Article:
My regular readers know that I started my dance training by studying jazz with Luigi. The legendary Luigi was, in his time, one of the most famous and renowned dance teachers in the WORLD. And he taught beginners. I studied ballet for most of my performing career with Gabriella Darvash. Madame Darvash, who produced principal dancers for New York City Ballet and American Ballet Theater taught eleven advanced-beginner classes every week. In fact, the list of brilliant master teachers in New York in the 1980’s and 1990’s when I was training, who regularly taught beginner and advanced-beginner classes, is staggering.

Luigi had a faculty of assistant teachers at his school; it would be impossible for him to teach every class himself. But, at least for the years that I studied with him, the classes that he almost always taught himself were the “style” class and the “technique class”. These classes were not the “advanced” classes. These classes were not filled with the working professionals (usually). These were the classes where he passed on the rich details of his brilliant technique to both beginner dancers and to dancers who were unfamiliar with his work. He felt a RESPONSIBILITY to ensure that the work was taught from the beginning, BY HIM, to ensure that the students were properly trained and were given a strong foundation. This responsibility to the beginner dancer was something that I recognized in many of the great teachers that I encountered during my training.

When I was almost 35 years old I left the dance industry for nine years. When I returned  to class nearly a decade older and 60 pounds heavier I noticed many changes. One of the most obvious changes that I noticed at the big studios in New York City, was that most teachers were no longer teaching multiple levels. Now, the more famous, notable teachers were teaching only the advanced and professional classes. With only a few exceptions, teachers teaching professional and aspiring professional dancers were rarely seen also teaching beginners. One of those exceptions was my beloved Luigi.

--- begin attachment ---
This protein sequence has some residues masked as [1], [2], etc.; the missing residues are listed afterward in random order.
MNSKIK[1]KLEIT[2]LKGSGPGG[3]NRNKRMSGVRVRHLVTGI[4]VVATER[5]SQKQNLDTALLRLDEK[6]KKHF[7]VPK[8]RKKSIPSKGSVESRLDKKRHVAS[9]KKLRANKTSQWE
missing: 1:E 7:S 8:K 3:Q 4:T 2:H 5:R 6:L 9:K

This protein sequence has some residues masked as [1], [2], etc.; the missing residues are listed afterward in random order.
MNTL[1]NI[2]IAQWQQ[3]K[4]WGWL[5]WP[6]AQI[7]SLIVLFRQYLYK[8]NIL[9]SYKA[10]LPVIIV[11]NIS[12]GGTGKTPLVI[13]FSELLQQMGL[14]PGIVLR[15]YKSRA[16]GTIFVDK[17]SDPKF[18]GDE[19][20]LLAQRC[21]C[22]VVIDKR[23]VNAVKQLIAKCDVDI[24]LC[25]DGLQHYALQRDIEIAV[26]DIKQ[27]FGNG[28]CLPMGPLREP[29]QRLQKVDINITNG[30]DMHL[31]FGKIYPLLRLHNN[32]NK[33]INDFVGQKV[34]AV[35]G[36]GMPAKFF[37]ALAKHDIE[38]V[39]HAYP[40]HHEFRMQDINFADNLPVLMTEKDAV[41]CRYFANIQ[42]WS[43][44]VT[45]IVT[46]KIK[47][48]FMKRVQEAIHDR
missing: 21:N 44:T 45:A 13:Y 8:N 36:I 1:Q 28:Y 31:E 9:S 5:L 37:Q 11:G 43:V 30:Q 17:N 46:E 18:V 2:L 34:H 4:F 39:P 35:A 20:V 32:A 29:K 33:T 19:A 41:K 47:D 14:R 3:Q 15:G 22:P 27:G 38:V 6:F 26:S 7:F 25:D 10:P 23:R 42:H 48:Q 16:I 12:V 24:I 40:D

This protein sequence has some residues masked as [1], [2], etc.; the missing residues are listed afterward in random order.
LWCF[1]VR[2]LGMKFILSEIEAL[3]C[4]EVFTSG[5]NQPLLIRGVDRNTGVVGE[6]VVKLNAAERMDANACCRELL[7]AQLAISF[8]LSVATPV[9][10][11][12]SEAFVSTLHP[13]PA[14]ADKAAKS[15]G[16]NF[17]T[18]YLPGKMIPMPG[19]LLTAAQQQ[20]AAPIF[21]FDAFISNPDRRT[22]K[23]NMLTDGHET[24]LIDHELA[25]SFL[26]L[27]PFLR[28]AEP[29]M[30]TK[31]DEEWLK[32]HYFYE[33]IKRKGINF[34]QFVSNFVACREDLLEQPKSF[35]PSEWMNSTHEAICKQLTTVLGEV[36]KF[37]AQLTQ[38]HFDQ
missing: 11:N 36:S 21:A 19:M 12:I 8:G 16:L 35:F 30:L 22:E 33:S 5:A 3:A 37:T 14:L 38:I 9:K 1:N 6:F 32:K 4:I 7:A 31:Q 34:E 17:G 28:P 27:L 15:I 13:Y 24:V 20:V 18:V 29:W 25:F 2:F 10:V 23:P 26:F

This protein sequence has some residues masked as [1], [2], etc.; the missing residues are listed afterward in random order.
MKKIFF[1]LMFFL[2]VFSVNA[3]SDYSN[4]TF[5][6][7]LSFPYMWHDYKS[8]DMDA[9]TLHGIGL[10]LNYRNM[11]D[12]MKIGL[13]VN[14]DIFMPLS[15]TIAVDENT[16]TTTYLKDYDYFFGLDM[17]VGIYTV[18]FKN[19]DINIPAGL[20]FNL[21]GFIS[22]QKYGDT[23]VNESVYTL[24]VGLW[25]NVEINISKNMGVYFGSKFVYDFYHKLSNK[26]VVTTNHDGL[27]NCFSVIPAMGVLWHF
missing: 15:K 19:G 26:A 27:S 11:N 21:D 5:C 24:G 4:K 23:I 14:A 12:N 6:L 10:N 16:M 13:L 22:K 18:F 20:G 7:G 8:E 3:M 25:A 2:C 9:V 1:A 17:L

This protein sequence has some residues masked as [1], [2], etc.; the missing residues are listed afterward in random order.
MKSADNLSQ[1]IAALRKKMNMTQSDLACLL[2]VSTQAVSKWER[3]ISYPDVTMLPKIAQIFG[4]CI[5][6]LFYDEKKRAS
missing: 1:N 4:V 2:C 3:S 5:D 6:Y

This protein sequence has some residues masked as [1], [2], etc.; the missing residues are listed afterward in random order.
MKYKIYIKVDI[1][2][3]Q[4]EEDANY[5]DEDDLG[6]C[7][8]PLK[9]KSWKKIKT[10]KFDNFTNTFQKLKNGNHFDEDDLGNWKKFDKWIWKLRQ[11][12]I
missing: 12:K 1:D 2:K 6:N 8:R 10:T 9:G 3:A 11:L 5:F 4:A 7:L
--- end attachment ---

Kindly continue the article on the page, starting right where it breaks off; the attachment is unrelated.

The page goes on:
When I returned to Luigi’s Jazz Centre after that nine year absence, I found Luigi still teaching those lower level classes himself; painstakingly explaining the endless nuances in his work. What did change at his school, were the students. Fewer and fewer young dancers were willing to work in the way that he taught. It seemed that only a very few, very focused and diligent students were able and willing to undergo the the painstakingly slow, endlessly repetitive teaching method that had a 40-plus year history of yielding superior results; building some of the most stunning dancers the stage had ever seen. And so, this great master teacher, never once shirking his responsibility to the beginner dancer, continued to teach his work to the beginners who came to be taught.

I learned many things from Luigi and Madame Darvash. Many, many things. But one of the greatest lessons I learned from these two brilliant master teachers is to hold fast to my responsibility to the beginners. To this day, in addition to teaching advanced dancers in the preprofessional trainee program at The Joffrey Ballet School and in addition to the guest teaching engagements that I have at conservatories and ballet companies, I am regularly teaching beginners. I teach children at neighborhood studios. I teach absolute beginner dancers in colleges and musical theater programs. And I teach adult beginners in Joffrey’s open class program. Teaching beginners teaches me patience. Teaching beginners makes me more analytical. Teaching beginners presents me with endless challenges. And maybe, someday, teaching beginners will afford me the opportunity to do for some beginner what Luigi did for me: change the course of my life by opening a door and showing me a world that I never knew existed. 

Facing Despair as We Navigate the Pandemic

For my entire dancing life I have always maintained the daily practice of taking class. Even as I get ever closer to 60 years old, the need for daily class (whenever possible) has stayed with me. I have already written extensively on why I am still studying (https://classicalballetandallthatjazz.com/2018/01/04/why-i-still-take-class-2/) and that is not the purpose of this article. But suffice it to say that the ritual of walking into the studio, placing my left hand on the barre and doing the work, is at the very core of who I am. I have even made a practice of getting to the studio early (when I could have access to an empty room) and giving myself class. I have always found something calming and comforting in being in that empty studio early in the morning; the quiet, the peacefulness, the opportunity to work carefully and methodically and at my own pace. Now we are faced with a global pandemic and we are living in a new world. Dance studios have been closed down and we have been asked to shelter at home. It has been nearly four months since the last time I could take a ballet class, and at least in New York City, there is no end in sight to this shut down. 

Artists being who we are, and the diligent, methodical discipline of dancers being what it is, we simply adapted our lives and our work to the internet. My classes transferred to Zoom, I gave myself my daily class in an empty studio, and I told myself that everything was alright. And for a while, everything WAS alright. I taught my classes on Zoom, and the students seemed to be thriving. I arrived early to the empty studio from which I was broadcasting my classes, and I gave myself class. I tried, best as I could, to keep everything as normal as possible. But the days turned into weeks and the weeks turned into months and this existence turned into anything but normal.